Because ISO 12234-2 is not fit for purpose! I don't see evidence that it was designed for unambiguous interworking or for "future-proof" archiving. It is also out of date, for example it doesn't cater for Fujifilm SuperCCD sensors.
DNG is (in effect) ISO 12234-2 brought up to date and made fit for purpose. (It is based on that standard, of course). Adobe have given ISO permission to use DNG features in their current review of the standard. (Just as Adobe gave ISO permission to use TIFF in the first version).
Standards bodies are not independent sources of specification expertise. Most experts tend to work for big companies. So ISO calls upon experts from many companies for their working groups. It is a slow and sometimes contentious activity.
Sometimes the best way of creating an ISO standard is for a company to develop and succeed with its own specification and then submit it to a standards body. ISO is adopting Adobe's PDF specifications, (and with that, XMP specifications), for various standards. (For example ISO 19005-1 - PDF/A).
Microsoft developed Windows Media Photo, changed its name to HD Photo, and it is now likely to be standardised as JPEG XR, a genuine advance on JPEG. (Fortunately, it too uses XMP and Exif).
Adobe and DNG are the primary sources of expertise and practical specifications (respectively) for any future comprehensive standard raw file format. No sensible standards body will waste its time trying to devise an independent alternative. I don't believe ISO themselves have any illusions about this; I hope no one will show otherwise!
> "We do not need a repeat of NTSC vs PAL, or Beta vs VCR".
We already have competition between (unpublished) proprietary formats such as NEF and CR2. But I am not aware of any plausible alternative for a published raw file format other than DNG or whatever ISO manage to do with it. Canon and Nikon show no signs of publishing their specifications and giving up some of their rights. Microsoft appear to be concentrating on JPEG XR, and not attempting to devise an alternative raw file format. (Good!)
DNG supports raw image data from Fujifilm SuperCCD SR sensors. Will NEF ever do so? Will CR2 ever do so? What else will ever do so?
Normally I don't bother replying to the deranged comments of cowards hiding behind a pseudonym who come in here itching for a fight but with nothing to contribute.
That frivolous message was and remains your only post on these forums ever. I suggest you mind your own business.
I am quite familiar with ISO and it's predecessors, as well as IEEE. They are also culprits in the real lack in standardization for their respective bodies, but as you point out, they are subject to the pressures from the manufacturers to adopt their standards.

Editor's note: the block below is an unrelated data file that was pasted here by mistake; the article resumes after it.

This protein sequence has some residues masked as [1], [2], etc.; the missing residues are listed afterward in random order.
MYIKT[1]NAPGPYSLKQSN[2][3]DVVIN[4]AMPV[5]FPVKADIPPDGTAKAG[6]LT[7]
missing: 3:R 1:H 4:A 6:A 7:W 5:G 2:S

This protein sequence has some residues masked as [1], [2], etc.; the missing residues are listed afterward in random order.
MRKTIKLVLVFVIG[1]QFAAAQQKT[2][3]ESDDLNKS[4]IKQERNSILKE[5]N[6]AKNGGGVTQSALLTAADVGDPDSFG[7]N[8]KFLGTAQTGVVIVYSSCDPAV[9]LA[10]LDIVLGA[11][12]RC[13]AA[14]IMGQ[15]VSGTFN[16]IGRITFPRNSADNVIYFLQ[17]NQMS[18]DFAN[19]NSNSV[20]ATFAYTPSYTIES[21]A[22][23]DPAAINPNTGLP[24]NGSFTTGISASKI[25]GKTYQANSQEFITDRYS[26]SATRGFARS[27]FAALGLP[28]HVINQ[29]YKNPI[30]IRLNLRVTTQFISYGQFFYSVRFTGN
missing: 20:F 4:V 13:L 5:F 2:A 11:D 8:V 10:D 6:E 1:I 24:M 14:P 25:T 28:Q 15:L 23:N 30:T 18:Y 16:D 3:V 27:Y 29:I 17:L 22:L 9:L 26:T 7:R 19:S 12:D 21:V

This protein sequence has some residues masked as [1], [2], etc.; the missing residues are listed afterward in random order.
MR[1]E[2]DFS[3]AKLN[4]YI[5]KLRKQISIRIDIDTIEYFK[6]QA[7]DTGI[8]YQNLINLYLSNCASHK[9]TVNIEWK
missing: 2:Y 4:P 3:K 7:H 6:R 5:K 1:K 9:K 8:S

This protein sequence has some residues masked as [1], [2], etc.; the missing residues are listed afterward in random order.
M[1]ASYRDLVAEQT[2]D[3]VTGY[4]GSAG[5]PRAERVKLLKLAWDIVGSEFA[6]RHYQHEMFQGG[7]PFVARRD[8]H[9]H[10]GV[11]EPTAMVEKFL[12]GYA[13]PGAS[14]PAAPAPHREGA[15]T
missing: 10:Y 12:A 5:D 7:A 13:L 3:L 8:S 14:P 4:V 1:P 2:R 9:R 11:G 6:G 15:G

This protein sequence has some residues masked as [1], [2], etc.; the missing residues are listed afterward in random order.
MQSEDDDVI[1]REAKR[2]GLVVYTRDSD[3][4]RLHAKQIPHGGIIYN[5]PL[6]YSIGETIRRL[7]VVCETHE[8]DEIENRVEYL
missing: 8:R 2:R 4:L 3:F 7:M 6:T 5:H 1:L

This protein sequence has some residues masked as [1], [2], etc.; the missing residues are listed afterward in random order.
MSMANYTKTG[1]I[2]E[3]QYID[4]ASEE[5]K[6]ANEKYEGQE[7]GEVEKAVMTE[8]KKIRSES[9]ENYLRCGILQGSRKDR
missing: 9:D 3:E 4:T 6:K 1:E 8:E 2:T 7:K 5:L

NEF and CR2 are competitive so far as the cameras are. That should be of no concern to a regulatory body, and won't be if the participants behave themselves when formulating a true standard. That the standard be revisited goes without saying, and needs formulation to allow it to be. Technology moves on, and a standard such as for RAW is not a primary or even secondary standard as a standard volt etc. Therefore, some accommodation for changes need placement. And sometimes, complete abandonment is necessary. :-(
If I had a say in it, I would insist on a hard standard for RAW, then design in my own software package which the user can call up in lieu of RAW. Both available. Jpeg seems to be used this way right now.
I realize it is quite complex, and don't get the notion that I believe it is a simple matter. It isn't. What is simpler is the agreement to do something about it and proceed in that direction. Just do the hard work so that we can get on with our hard work.:-)
So, did anyone answer LivDoug's initial question before this degenerated into a debate about DNG???
I'm a soon-to-be 40D owner as well, and I'd like a definitive answer, because regardless of how good Canon's software is, I prefer to work in LR & PS - that's why I paid a croc-load of money for their software in the first place!!!!
> "did anyone answer LivDoug's initial question".
Yes, a number of people did. Include me, at:
Barry Clive Pearson, "support for Canon 40D?" #10, 29 Aug 2007 11:57 pm
> "I'd like a definitive answer"
Part of the answer to LivDoug's initial question ("any idea ...?) is that there isn't a definitive answer known to the users of this forum.
Perhaps you should also ask Canon why, having paid a croc-load of money for their hardware and firmware, they haven't helped you with your problem. They are the ones who could eliminate threads like this in future. (Adobe can't by themselves).
It will take a concerted effort my many in the business.